My button arrived on a Friday. I sewed it on that night. For the button loop I used a chunk of seam allowance from when I cut the old garment apart. I wore the jacket to a party Saturday night, and first thing in the morning Sunday to go sailing. Finally I took photos on Tuesday.

I love my new jacket! I am way behind the contest now, though. They have finished round two and are starting round three. I’m glad I sewed along on the first round, it was a great challenge and I’m really happy with my remade garment!

 

 

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Progress, Disaster and a Change of Plans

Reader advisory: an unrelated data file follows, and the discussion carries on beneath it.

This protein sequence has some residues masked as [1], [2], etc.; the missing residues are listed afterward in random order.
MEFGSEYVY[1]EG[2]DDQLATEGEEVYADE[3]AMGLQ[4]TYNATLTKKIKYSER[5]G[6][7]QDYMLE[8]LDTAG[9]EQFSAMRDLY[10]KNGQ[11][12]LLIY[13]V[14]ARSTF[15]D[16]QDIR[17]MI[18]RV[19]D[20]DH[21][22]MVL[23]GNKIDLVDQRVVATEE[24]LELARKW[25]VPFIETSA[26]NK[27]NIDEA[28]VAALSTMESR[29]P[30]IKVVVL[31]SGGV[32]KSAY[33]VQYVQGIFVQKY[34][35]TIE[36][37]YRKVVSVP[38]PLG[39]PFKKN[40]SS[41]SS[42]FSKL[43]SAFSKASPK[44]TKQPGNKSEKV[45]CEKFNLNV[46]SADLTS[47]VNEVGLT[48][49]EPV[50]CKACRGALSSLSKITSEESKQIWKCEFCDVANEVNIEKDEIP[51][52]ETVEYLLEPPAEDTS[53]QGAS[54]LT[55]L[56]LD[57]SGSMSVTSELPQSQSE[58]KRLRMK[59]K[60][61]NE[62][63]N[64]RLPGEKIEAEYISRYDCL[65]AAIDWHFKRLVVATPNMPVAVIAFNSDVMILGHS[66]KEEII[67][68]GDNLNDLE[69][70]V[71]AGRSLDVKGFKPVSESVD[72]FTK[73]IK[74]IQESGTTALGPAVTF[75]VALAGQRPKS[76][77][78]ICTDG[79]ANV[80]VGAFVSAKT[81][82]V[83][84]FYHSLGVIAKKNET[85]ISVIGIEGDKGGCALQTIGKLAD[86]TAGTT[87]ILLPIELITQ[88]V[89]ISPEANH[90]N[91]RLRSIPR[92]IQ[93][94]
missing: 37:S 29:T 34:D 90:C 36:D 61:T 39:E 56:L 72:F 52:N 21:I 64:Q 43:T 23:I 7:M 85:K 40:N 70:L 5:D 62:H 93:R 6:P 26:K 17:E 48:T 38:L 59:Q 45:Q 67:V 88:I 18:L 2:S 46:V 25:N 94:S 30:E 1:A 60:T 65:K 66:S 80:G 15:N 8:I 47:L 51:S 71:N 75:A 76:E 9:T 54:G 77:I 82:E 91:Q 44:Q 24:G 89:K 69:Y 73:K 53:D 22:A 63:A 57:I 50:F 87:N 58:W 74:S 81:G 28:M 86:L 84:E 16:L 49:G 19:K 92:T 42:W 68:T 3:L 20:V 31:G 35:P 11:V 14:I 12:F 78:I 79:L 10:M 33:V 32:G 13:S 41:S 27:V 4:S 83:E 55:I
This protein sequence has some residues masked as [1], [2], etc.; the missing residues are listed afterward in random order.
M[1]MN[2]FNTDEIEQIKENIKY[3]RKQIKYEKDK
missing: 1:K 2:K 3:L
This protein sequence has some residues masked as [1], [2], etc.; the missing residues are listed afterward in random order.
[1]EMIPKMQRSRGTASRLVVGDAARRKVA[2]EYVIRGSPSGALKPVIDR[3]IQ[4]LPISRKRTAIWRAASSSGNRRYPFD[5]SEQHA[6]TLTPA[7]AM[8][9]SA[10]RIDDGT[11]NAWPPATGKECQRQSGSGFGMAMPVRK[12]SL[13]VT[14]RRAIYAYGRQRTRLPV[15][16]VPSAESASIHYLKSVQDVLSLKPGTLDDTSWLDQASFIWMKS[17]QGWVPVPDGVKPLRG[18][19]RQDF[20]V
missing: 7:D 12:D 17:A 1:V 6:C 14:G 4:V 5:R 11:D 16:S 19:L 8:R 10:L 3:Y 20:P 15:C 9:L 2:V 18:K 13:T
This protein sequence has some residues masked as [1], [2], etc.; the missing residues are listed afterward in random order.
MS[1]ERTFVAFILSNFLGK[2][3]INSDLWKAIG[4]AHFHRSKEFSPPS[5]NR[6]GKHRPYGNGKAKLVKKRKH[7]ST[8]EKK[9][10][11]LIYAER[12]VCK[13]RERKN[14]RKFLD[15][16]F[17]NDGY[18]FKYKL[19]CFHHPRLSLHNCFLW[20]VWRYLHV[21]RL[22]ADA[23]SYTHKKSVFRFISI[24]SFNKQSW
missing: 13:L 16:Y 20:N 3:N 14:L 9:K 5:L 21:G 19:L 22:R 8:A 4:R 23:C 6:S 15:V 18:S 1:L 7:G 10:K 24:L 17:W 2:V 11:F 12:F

Tea rayon challis, abstract floral poly chiffon and the pattern

Tea rayon challis, abstract floral poly chiffon and the pattern

I wanted an easy, stylish pattern for my first blog project. I picked McCalls 7192,  a loose fitting woven pullover top with a decorative chiffon overlay. It’s labeled Easy, so it probably is. The project was put on hold when my fitted blouse for the Sewing Bee took priority.

I chose a soft rayon challis (from FabricMart) and an old crepe textured poly chiffon from deep in my stash.

The huge chiffon print is one directional. The purple flowers always point the same way. The front piece is oddly shaped. All these factors gobbled up quite a bit of fabric.

Lil Pud (aka Bill The Cat) approves of my plans

Lil Pud (aka Bill The Cat) approves of my plans